The documentary evidence believed by Defendant XXXXX XXXXX concerning the adulterous behavior of Plaintiff XXXXX XXXXX during the course of their marriage, unavailable from other sources but believed to be in the possession of nonparty XXXXX XXXXX, is both admissible and directly relevant to issues that require an accurate portrait of the character of Plaintiff.  Issues such as child custody, alimony, and equitable division of marital property all focus in large part on the respective character of the parties with regard to the example set by them for their children, the manner in which they treated their spouse both in their presence and behind their back, and their respective entitlement to the fruits of their marital union are all issues that may be better understood by the trier of fact in assessing their marriage by reference to the text and chat messages believed by Defendant to be in the possession of XXXXX XXXXX.  For this reason, though he is a nonparty to this action and an officer in the United States Army, Discovery should be permitted and service should be Ordered by the Court.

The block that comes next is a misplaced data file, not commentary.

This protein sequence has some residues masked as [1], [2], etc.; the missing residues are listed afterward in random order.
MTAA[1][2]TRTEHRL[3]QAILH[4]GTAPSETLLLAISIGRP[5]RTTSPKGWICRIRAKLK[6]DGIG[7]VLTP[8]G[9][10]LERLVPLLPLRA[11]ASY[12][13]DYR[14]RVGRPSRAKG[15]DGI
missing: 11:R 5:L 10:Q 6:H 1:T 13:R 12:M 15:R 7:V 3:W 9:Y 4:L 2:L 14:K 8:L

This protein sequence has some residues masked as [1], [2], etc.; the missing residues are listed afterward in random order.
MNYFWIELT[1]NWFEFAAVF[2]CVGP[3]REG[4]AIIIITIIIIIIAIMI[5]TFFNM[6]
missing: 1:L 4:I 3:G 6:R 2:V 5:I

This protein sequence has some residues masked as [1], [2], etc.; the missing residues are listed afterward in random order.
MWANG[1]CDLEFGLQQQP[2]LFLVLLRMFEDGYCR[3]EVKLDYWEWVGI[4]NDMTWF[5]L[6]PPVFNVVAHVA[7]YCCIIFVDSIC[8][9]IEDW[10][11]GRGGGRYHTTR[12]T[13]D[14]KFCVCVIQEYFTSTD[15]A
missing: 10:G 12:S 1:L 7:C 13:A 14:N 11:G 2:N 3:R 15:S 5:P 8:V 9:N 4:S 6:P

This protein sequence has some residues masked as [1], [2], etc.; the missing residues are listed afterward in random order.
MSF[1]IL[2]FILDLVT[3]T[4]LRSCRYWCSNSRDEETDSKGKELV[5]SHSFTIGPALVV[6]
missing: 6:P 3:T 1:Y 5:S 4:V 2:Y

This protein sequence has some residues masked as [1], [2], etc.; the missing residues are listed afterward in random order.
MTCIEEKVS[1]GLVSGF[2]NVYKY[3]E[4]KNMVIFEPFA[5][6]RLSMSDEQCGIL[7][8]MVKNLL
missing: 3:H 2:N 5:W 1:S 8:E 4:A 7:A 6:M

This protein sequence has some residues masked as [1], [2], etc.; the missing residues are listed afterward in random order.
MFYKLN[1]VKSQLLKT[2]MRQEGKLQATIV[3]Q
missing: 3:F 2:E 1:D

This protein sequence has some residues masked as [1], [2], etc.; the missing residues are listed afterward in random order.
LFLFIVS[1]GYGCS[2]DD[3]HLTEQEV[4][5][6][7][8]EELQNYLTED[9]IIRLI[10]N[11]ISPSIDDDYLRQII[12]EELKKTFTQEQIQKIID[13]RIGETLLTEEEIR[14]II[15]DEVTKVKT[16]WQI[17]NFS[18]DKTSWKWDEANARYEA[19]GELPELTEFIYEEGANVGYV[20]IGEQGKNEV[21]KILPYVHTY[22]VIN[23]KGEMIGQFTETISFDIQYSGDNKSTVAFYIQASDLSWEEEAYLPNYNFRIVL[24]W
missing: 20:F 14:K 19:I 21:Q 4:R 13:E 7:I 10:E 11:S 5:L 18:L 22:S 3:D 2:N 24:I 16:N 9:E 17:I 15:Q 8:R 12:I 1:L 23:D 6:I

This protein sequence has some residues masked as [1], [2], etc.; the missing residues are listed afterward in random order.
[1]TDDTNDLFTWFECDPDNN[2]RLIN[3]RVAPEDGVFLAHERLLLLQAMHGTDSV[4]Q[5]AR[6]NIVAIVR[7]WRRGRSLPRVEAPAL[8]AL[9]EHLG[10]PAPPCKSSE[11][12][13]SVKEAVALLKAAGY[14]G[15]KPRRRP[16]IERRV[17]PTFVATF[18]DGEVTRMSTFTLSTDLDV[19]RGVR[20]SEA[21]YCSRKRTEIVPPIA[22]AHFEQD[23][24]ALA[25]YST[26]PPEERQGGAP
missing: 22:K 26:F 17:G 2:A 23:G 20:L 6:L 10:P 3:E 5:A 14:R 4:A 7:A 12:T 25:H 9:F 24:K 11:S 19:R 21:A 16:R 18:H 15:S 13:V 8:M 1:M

WHEREFORE, Defendant XXXXX XXXXX requests the following relief:

a)    That an Order issue from this Court authorizing service of a Request to Produce upon XXXXX XXXXX, an officer in the United States Army stationed at Fort XXXXX in XXXXX County; and

b)    For such other and further relief as the Court in its discretion deems fit to grant.